Community helps UT Jewish students combat anti-Semitism
By Savanna Dunning
AUSTIN — Two weeks ago, the Jewish father of University of Texas sophomore Henry Wheatley-Rutner visited an Austin workshop to have his jukebox fixed. After multiple visits to the business, his father eventually looked up to find a large flag emblazoned with a swastika hanging on the office wall.
“Just hearing the story about something that happened to him a few days before, I immediately felt unsafe,” Wheatley-Rutner said.
Reports of anti-Semitic incidents in the United States increased almost 90 percent from 2016 to 2017, according to an April Anti-Defamation League audit. In Texas, the number of reported anti-Semitic incidents in 2017 had already surpassed the total amount reported from each of the previous two years by April, making it the state with the fifth highest number of reported incidents, behind New York, California, Florida, and Massachusetts.
“My mother has told me not to share my ethnicity with people just because she fears, in this political climate, especially in the South, generally speaking, that it could lead to problems or anti-Semitic behavior,” UT junior Hannah Clark said.
This pattern of anti-Semitism has marked UT’s campus throughout the year, from the quickly halted Nov. 4 protest on the Main Mall that sought to copy the anti-Semitic and racist Charlottesville protests, to the attack on Texas Hillel, the Jewish community center, in March.
UT was quick to respond to both of these incidents with increased support for its Jewish students and faculty. After the recent protest, President Greg Fenves sent a campus-wide email condemning hate groups. In response to the attack on Texas Hillel, the university passed a resolution in solidarity with its Jewish community.
Maiya Chard-Yaron, the executive director of Texas Hillel said the connection between the UT Jewish community and the university helps foster a more comfortable atmosphere for Jewish students and faculty.
“We have very strong relationships with the university administration and religious and cultural groups on campus and I think that that helps to create an environment where we’re showing that being a part of this university means having relationships with people who are different than you and that we’re all apart of this university community together,” Chard-Yaron said. “That’s something we seek to model on the organizational level and hopefully it trickles down to students.”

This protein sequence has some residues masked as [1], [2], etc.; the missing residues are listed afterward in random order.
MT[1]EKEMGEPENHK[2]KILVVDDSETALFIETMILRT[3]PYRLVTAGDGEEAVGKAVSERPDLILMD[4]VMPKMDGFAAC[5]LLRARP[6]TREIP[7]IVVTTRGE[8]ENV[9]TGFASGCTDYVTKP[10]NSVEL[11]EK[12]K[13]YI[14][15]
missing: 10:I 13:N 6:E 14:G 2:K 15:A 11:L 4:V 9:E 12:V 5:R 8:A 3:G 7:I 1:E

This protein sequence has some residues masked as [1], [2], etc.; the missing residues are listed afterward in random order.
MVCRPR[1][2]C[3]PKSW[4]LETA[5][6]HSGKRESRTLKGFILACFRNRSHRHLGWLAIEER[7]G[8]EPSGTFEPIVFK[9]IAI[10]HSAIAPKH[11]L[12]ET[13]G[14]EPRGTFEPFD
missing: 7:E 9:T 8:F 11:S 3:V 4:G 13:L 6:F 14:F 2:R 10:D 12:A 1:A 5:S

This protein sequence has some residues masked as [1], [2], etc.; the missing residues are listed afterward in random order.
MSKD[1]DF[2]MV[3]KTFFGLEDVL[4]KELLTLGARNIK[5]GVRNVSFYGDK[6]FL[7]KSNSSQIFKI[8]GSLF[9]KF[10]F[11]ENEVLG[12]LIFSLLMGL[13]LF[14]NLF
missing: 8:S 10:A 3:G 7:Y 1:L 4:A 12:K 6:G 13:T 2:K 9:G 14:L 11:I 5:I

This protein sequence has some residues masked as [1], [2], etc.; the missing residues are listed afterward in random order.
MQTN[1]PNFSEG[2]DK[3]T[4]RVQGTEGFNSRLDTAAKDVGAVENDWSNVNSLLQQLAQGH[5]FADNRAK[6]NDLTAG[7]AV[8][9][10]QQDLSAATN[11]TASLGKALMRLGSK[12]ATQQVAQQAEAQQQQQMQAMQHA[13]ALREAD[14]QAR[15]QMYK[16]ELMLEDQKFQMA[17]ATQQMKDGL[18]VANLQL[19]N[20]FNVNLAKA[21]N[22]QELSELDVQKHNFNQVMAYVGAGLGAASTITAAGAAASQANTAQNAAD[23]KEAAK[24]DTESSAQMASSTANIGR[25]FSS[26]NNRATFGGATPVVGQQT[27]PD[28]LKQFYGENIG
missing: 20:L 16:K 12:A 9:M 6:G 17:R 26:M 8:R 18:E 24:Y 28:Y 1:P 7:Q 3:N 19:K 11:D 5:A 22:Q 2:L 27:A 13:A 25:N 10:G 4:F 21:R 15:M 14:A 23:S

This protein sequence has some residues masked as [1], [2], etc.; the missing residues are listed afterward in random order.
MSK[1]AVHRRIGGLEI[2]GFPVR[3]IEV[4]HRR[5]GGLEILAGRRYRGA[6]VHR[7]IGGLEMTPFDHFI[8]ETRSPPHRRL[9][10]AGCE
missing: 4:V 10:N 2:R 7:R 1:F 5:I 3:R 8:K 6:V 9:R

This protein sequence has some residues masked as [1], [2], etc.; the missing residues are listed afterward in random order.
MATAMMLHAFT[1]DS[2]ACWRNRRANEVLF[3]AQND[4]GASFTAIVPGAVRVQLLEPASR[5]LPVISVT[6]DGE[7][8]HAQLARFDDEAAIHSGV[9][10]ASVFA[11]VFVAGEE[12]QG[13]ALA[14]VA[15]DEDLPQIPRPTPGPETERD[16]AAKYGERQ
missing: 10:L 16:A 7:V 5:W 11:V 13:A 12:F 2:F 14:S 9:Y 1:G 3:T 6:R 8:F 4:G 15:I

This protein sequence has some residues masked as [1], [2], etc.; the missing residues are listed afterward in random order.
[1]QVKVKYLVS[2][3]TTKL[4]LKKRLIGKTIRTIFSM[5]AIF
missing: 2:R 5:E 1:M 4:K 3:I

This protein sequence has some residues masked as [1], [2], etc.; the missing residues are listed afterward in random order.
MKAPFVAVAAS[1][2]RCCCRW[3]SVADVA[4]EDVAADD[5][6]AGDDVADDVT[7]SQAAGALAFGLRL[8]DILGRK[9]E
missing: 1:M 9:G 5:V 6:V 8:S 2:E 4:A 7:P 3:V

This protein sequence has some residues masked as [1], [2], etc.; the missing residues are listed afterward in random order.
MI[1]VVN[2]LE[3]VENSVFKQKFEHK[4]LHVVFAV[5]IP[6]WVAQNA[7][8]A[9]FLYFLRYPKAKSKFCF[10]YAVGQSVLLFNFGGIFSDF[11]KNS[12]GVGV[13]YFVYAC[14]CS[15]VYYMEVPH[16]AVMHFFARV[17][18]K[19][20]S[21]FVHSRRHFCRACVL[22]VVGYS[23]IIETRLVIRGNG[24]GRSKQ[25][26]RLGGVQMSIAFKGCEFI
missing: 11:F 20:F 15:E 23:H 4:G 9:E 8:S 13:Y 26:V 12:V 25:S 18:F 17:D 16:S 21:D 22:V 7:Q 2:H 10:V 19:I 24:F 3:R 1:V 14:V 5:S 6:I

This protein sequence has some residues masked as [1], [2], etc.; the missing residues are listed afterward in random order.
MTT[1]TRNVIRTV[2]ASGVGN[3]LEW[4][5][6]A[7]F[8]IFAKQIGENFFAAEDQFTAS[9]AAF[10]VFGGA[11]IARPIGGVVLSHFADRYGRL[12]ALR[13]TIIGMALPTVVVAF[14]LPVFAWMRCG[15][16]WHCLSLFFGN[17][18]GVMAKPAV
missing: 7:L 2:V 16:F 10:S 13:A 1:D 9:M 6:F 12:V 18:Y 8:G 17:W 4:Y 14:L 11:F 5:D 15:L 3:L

Despite the support of the Jewish community by university administration, the Jewish publication the Algemeiner listed UT as the 34th worst college for Jewish students to attend in the United States in 2016, pointing to Anti-Zionist protests and the student body’s “generally apathetic” attitude toward Israel.
“We’re very underrepresented here and I feel like no one really understands us but us,” Clark said. “I feel like that miscommunication and lack of education is somewhat detrimental and can misinform the goyim (non-Jewish people) about us.”
Due to the relatively small proportion of Jewish students at UT, some students suggest that a lack of experience with the culture makes it harder for non-Jewish students to understand and empathize with them.
“I think it really does come down to the numbers game,” UT graduate student Julia Simon said. “In your day-to-day experiences, the chances of you interacting with a Jewish colleague or Jewish friend are just slim.”
Around 3,000 Jewish students study at UT, according to the Texas Hillel website. Even though they only account for about 7 percent of the university population, they still make up the largest population of Jewish students in the region.
“When you do have a community, I think, in any sense, whether it be Jewish or another religious group or any other faith group or literally any other community, there’s power in numbers,” Simon said.
Simon, a New York native who studied in Washington D.C. prior to moving to Texas for graduate school, recalled researching the extent of the Jewish community in UT and Austin with her parents before relocating.
“To phrase it differently, if I was considering University XYZ in another state in the South that didn’t have such a vibrant Jewish community, I might hesitate,” Simon said. “I know I feel more comfortable in a Jewish community. It’s something I seek out and if the numbers don’t add up it might not be the right move for me.”
Savana Dunning is a journalism student at the University of Texas at Austin. Follow her on Twitter @savanaish.